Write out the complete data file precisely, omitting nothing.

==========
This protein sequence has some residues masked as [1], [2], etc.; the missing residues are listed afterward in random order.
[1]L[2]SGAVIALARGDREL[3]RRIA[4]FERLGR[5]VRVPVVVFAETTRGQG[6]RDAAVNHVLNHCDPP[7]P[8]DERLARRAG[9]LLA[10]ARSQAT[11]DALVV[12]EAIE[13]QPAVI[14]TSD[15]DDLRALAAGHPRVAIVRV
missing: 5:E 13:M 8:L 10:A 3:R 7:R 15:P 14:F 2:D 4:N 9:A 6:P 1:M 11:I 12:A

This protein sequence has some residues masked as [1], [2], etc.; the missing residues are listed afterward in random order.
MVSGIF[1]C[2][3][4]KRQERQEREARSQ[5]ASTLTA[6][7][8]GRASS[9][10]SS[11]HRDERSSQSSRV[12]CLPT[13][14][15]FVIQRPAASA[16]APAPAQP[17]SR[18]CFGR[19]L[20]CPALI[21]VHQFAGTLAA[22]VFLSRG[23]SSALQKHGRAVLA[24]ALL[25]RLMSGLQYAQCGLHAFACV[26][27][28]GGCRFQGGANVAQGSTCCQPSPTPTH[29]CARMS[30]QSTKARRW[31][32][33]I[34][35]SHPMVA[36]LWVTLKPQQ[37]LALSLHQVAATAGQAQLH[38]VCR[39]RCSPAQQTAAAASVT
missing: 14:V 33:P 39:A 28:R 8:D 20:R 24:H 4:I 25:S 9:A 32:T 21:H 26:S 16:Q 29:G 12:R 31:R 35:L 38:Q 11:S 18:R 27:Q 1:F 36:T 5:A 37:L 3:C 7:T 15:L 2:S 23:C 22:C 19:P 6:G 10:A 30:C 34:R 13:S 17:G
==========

This protein sequence has some residues masked as [1], [2], etc.; the missing residues are listed afterward in random order.
[1]L[2]SGAVIALARGDREL[3]RRIA[4]FERLGR[5]VRVPVVVFAETTRGQG[6]RDAAVNHVLNHCDPP[7]P[8]DERLARRAG[9]LLA[10]ARSQAT[11]DALVV[12]EAIE[13]QPAVI[14]TSD[15]DDLRALAAGHPRVAIVRV
missing: 5:E 13:M 8:L 10:A 3:R 7:R 15:P 14:F 2:D 4:N 9:A 6:P 1:M 11:I 12:A

This protein sequence has some residues masked as [1], [2], etc.; the missing residues are listed afterward in random order.
MVSGIF[1]C[2][3][4]KRQERQEREARSQ[5]ASTLTA[6][7][8]GRASS[9][10]SS[11]HRDERSSQSSRV[12]CLPT[13][14][15]FVIQRPAASA[16]APAPAQP[17]SR[18]CFGR[19]L[20]CPALI[21]VHQFAGTLAA[22]VFLSRG[23]SSALQKHGRAVLA[24]ALL[25]RLMSGLQYAQCGLHAFACV[26][27][28]GGCRFQGGANVAQGSTCCQPSPTPTH[29]CARMS[30]QSTKARRW[31][32][33]I[34][35]SHPMVA[36]LWVTLKPQQ[37]LALSLHQVAATAGQAQLH[38]VCR[39]RCSPAQQTAAAASVT
missing: 14:V 33:P 39:A 28:R 8:D 20:R 24:H 4:I 25:S 9:A 32:T 21:H 26:S 16:Q 29:G 12:R 31:R 35:L 38:Q 11:S 18:R 27:Q 1:F 36:T 5:A 37:L 3:C 7:T 15:L 2:S 23:C 22:C 19:P 6:G 10:A 30:C 34:R 13:S 17:G